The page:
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MSSG-24 enhances MEU vehicle capabilities

11 Jul 2004 | Lance Cpl. Sarah A. Beavers 24th Marine Expeditionary Unit

With the enemy forces in Iraq constantly changing their tactics, some 24th Marine Expeditionary Unit Marines have been using their acclimatization time in Kuwait to make last minute preparations to their seven-ton trucks and humvees.

This is true for the leathernecks of MEU Service Support Group 24, the Combat Service Support Element for the 24th MEU, who have been making their vehicles combat-ready since arriving in Kuwait over the past few weeks.

"Right now we're modifying our vehicles, attaching "adams-bars", sandbags and outboard-facing benches to the Medium Tactical Vehicle Replacement trucks" said 2nd Lt. Peter Bergstrom, 24, a Seneca, Ill., native and Motor Transportation
Platoon commander for Transportation Support Detachment.

"The "adams-bar" is a piece of metal mounted onto the front of the [truck] to protect [gunners] from possible decapitation," he added.  "It has jagged edges to cut wire that [the enemy can hang] from overpasses."

They are also putting sandbags in the vehicles and installing outward facing benches in the bed of the 7-ton to give Marines an outward view of the area instead of facing the inside on the truck's benches.

MSSG-24 is also installing M-240G machine guns mounts into the backs of their humvees. These mounts allow the gunner to engage hostile forces from a vehicle not normally equipped with this capability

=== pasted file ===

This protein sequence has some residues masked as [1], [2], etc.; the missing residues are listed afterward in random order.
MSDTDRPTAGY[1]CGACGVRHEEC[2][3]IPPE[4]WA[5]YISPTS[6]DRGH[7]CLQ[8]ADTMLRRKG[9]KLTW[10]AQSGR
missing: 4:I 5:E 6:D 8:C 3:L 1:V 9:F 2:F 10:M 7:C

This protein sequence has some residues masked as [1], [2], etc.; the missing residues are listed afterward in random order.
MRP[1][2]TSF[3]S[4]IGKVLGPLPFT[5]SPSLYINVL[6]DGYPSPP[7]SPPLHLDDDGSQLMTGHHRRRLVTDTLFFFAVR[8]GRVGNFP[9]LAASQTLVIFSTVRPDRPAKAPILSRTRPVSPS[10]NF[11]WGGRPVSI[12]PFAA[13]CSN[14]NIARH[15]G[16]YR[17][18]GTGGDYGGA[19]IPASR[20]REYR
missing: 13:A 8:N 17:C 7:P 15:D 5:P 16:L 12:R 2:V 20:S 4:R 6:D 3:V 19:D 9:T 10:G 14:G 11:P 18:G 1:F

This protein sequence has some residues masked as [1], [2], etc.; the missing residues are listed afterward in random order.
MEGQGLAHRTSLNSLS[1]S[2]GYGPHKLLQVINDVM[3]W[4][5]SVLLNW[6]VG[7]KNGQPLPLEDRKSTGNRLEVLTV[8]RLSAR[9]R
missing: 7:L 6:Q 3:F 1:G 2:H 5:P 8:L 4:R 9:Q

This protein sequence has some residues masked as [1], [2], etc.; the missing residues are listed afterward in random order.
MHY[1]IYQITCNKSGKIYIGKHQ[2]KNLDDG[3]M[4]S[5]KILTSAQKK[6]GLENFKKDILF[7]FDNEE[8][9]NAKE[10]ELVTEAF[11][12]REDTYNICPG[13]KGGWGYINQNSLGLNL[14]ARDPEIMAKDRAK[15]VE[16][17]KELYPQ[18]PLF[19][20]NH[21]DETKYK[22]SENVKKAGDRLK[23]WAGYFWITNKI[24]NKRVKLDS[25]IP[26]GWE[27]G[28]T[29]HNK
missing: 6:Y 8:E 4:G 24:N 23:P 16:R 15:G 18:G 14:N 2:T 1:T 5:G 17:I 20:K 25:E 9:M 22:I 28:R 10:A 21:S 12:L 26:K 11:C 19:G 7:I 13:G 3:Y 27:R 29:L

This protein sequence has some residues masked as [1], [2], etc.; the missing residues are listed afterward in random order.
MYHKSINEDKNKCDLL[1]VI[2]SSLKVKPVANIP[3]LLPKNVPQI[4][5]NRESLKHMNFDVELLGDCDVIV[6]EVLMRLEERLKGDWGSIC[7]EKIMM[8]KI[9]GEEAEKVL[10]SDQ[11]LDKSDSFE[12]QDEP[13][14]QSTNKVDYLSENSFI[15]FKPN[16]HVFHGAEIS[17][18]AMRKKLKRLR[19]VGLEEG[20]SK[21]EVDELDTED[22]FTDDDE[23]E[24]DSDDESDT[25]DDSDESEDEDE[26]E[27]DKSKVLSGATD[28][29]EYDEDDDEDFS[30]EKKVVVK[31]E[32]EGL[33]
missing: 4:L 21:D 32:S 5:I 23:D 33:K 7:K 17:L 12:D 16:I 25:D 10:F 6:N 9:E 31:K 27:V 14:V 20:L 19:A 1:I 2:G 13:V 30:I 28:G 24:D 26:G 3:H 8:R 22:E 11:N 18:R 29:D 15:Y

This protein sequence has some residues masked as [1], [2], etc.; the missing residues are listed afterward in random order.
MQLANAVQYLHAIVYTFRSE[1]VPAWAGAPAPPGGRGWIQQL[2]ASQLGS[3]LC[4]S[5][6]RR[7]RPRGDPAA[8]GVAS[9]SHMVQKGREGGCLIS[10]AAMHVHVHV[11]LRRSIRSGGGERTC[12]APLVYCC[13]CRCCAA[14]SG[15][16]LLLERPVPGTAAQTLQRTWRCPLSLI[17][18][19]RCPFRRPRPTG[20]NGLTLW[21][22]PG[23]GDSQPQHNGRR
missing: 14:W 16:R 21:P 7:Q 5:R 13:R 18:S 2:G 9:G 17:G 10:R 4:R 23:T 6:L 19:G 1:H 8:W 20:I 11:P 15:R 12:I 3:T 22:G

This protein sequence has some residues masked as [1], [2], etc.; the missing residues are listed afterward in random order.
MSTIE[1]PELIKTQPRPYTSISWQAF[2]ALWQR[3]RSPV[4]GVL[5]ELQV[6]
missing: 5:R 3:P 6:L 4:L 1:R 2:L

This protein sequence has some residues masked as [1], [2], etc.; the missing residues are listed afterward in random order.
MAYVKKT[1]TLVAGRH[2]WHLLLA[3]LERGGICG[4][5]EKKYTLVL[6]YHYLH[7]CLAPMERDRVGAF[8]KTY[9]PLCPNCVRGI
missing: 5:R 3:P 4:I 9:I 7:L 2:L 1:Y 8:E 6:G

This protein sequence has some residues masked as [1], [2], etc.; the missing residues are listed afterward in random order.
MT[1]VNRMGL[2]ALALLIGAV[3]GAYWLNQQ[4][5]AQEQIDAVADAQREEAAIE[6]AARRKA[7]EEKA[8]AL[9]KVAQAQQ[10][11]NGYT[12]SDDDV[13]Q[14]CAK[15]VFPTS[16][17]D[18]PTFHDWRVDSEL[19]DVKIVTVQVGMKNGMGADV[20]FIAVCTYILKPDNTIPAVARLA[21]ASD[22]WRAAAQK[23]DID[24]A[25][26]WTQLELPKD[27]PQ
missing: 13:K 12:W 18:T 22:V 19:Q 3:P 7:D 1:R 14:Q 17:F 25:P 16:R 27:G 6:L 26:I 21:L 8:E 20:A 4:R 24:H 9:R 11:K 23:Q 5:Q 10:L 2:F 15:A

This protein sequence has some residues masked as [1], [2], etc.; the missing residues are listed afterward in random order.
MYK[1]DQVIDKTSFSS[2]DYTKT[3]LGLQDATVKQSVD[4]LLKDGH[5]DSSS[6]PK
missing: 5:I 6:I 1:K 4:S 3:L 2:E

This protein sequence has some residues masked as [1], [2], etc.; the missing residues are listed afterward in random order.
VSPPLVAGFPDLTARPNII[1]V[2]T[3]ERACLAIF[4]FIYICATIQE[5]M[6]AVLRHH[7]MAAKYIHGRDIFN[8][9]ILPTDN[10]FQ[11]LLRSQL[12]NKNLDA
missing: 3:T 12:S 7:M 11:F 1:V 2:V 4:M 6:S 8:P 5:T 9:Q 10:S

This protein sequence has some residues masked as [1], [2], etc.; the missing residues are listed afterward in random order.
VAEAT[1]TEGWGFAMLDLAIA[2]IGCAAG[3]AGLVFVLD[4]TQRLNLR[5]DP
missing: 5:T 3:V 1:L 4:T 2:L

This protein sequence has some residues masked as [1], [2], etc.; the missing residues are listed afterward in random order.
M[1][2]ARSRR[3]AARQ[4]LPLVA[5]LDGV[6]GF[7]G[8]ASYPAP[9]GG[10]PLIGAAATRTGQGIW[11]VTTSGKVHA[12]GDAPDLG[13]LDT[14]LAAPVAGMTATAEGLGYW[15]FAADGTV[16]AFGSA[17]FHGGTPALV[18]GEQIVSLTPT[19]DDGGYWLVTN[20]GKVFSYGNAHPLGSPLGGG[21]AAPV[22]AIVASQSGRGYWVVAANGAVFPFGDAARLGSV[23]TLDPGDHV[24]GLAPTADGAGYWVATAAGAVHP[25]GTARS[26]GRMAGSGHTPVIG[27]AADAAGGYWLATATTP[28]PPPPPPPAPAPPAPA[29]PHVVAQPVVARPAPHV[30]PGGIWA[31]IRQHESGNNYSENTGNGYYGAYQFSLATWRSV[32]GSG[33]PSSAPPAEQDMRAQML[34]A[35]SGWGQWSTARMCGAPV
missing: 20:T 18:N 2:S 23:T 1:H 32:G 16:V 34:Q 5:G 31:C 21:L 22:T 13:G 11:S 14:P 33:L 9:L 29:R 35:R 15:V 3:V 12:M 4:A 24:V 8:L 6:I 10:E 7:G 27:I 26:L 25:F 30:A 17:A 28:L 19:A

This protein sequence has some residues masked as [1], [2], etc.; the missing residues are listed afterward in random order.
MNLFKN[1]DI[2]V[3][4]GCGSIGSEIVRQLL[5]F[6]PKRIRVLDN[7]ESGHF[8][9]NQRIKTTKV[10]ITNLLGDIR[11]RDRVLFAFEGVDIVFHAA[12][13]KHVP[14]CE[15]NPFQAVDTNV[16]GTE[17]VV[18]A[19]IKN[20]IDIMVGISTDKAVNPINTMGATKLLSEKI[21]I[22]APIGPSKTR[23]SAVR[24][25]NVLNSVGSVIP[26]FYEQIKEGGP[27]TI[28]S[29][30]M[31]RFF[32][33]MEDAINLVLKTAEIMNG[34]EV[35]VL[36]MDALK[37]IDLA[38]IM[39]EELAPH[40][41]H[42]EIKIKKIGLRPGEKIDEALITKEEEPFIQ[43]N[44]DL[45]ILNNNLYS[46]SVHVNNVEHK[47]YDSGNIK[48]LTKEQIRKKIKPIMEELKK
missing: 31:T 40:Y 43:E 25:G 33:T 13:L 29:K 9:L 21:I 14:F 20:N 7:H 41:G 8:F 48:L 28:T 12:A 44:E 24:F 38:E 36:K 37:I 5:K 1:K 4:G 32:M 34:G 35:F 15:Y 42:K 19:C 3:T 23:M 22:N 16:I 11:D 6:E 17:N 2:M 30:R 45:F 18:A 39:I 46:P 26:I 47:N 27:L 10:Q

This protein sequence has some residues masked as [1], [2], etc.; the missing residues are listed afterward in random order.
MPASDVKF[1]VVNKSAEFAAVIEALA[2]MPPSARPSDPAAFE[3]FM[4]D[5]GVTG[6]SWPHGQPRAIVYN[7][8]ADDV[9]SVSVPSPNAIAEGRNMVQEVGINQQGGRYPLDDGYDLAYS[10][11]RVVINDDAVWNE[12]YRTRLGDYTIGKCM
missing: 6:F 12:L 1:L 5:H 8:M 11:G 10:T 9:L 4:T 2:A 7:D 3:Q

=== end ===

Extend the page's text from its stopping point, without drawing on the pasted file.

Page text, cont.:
"The mount will give the ability to fire rounds in a 360 degree angle," said Lance Cpl. John Pontiff, 21, a Martinsville, Va., native and weapons custodian with Headquarters Detachment. "We're also installing a cargo strap for [the gunner] to lean against [for support].    

Finally, the Marines are installing new door hinges on their humvees that offer more protection to the Marines during convoy operations in the rough terrain of Iraq.

"These hinges are used to hold the doors of the humvees more securely," said Lance Cpl. Jerry Schultz, 24, a Beach City, Ohio, native and welder with the Maintenance Detachment. "We started making these while we were still at Lejeune, so we used those as prototypes and brought materials to make more here."

Everyone within the MSSG is doing their part to ensure mission accomplishment, working through the blazing Kuwaiti heat with unwavering focus and determination to prepare for a successful deployment in Iraq.

"I keep my eyes on the mission," said Pontiff, "And try not to think about anything else."